Her eyes open wide. “Oh my God. Yes! I had my hair in a bun.” Then she reaches down and pushes Bill’s hair off his forehead. “And I’m always doing this to him,” she says.
Mystery solved. It seems he was only trying to emulate what we do to him when we’re showing him affection. Because of the bun, it’s possible his fingers got tangled and he didn’t know how to untangle them without hurting her and instead of being able to explain that, when he was asked to let go he said no. That’s all conjecture on my part of course, but it’s more plausible than that he wanted to pull her hair. He has always responded well to her, as do all of the other patients because she is the gentlest and kindest of souls.
That afternoon, Dr. A asks for permission to do ECT again. I say no. She says there’s a new medication they can give Bill to put him to sleep prior to taking him to prevent the anxiety that causes the escape attempts.
I’m more than dismayed. There’s no way they are going to release Bill unless I agree. “Okay,” I say, “as long as it’s only the frontal lobes, because it had good results there. And it has to be tapered with no more than three more treatments.” Which in my calculations would make 15.
“I’ll make sure it’s only the frontal lobes,” she says, “and the tapering.”
Monday is Dr. A's last day in the hospital and Susan has scheduled a meeting with her, Dr. K—the psychiatrist who will take over Bill’s case from Dr. A—the Clinical Nurse Leader, the Clinical Co-ordinator and me, for Monday morning. And so we begin again.
This morning I have two meetings scheduled. One with the hospital Team and one with the Seniors’ Advocate’s office. I’ve been awake most of the night trying to figure out what to say.
Yesterday, there was a form left on the windowsill in Bill’s room informing me they are going to recertify him. That is Dr. A’s doing! She did not tell me the time for re-certification was due. Instead, she used me; got me to agree to more ECT so they could keep him. So much for her statement: “He should never have been certified in the first place.”
I want to scream. How can it possibly be in his best interests to keep him from home, where he is comforted, can get a piece of fruit or other snack when he wants one, is given meals when he’s hungry, can play with the dog, can go outside for walks in the forest and on the beach, can watch what he wants to watch on TV when he wants to watch it, can go and lie down on his own bed without worrying about someone coming in and sitting on top of him, or pulling his blanket or clothes off him?
Yesterday, when he and I were outside, a patient went into his room and pooped on the gown I’d taken off him when I changed him into pyjama pants and a shirt and left the gown on his chair to put back on him, as required before I leave the ward for the day, because his nurses now refuse to put him in anything but a gown, courtesy of those who read in his chart he’d pulled Andrea’s hair—because of course that had never been amended—and translated that to him being ‘violent’?
No one with any other terminal illness would be expected to put up with what dementia patients are forced to put up with.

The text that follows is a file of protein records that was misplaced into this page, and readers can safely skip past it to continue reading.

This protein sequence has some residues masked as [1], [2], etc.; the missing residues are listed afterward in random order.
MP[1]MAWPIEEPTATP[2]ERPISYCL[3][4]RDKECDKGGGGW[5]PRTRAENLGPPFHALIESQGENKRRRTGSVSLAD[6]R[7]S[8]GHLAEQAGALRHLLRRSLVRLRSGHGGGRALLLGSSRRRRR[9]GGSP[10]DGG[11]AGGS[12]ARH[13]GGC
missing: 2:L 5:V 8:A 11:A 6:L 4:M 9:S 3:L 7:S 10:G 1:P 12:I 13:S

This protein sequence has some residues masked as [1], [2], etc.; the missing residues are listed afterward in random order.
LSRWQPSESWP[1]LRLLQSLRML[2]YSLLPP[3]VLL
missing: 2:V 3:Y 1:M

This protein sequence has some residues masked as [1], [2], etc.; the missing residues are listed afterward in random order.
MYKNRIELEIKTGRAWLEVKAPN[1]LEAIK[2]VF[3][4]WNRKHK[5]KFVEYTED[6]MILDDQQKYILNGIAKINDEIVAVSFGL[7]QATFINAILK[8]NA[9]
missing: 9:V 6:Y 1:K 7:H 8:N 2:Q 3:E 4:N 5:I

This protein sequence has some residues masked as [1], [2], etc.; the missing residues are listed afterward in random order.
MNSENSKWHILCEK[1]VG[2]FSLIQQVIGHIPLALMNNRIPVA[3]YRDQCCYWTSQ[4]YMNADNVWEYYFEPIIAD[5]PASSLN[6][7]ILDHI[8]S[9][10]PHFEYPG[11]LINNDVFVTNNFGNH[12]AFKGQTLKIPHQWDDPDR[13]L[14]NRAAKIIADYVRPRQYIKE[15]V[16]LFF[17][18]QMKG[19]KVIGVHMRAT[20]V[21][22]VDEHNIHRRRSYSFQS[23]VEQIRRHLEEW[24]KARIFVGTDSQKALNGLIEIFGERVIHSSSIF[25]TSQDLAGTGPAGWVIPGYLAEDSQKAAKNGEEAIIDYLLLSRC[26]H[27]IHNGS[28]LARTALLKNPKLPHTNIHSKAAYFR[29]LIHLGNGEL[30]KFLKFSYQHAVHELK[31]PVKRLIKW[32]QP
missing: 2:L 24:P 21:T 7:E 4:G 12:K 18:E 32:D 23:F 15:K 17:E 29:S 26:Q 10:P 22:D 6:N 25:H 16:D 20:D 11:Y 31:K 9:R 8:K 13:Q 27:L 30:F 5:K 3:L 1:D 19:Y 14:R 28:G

He’s mis-labelled in more ways than one, and once labelled, it sticks no matter what the facts are. I will try to fight the recertification but I won’t win because when doctors decide to do something they have all the power. I am crying and in despair. I hate this system. I hate what it’s doing to Bill, and to me, and to our family. I hate these doctors! I don’t think I’m going to make it through this, and I know Bill won’t.
Arrived at the hospital at 8 o’clock this morning. Bill was taken to ECT at 7:30. No one told me he was having it today. Went to ECT, where Bill was in the waiting area because he’d fought the Dr. when he tried to put in the IV — in spite of the double dose of Nozinan he was given (no one hears me when I tell them more drugs won’t calm him when he’s fighting to defend himself).
In this instance, his fight was a good thing because I noticed a red spot on his temple and asked if a patch had been put there, and the Security guard said yes. I asked the nurse if they intended to do the ECT on the temporal lobes and she told me I needed to talk to the doctor, who, when I asked him said yes, they were going to do the temporal lobes.
“Then I withdraw my permission,” I said. “I did not, and do not, give any permission for bi-temporal treatments.”
“It was ordered…right here…” the doctor said, then went to look. He must have seen the order for bi-frontal only, because he came back and said, “Okay, we’ll do the bi-frontal lobes.”
I was able to calm Bill down so they could get the IV in, then I left and they tried to roll him onto his back and he fought, so I went back in and asked him to roll onto his back, and he did.
Treatment went okay, but real disaster afterward. When he woke, he tried to sit up. Security, and a nurse, pushed him down, and told him he had to lie down, and so he fought harder. He tried to sit up several times, and was pushed down each time. After about the sixth time another nurse walked up to the stretcher beside his leg, and he pulled up a knee and kicked her, hard, in her ribs. She was winded, but said she was okay. He ended up in 4-point restraints. By then I was being paged to my first meeting with Dr. A and Dr. K and had to leave.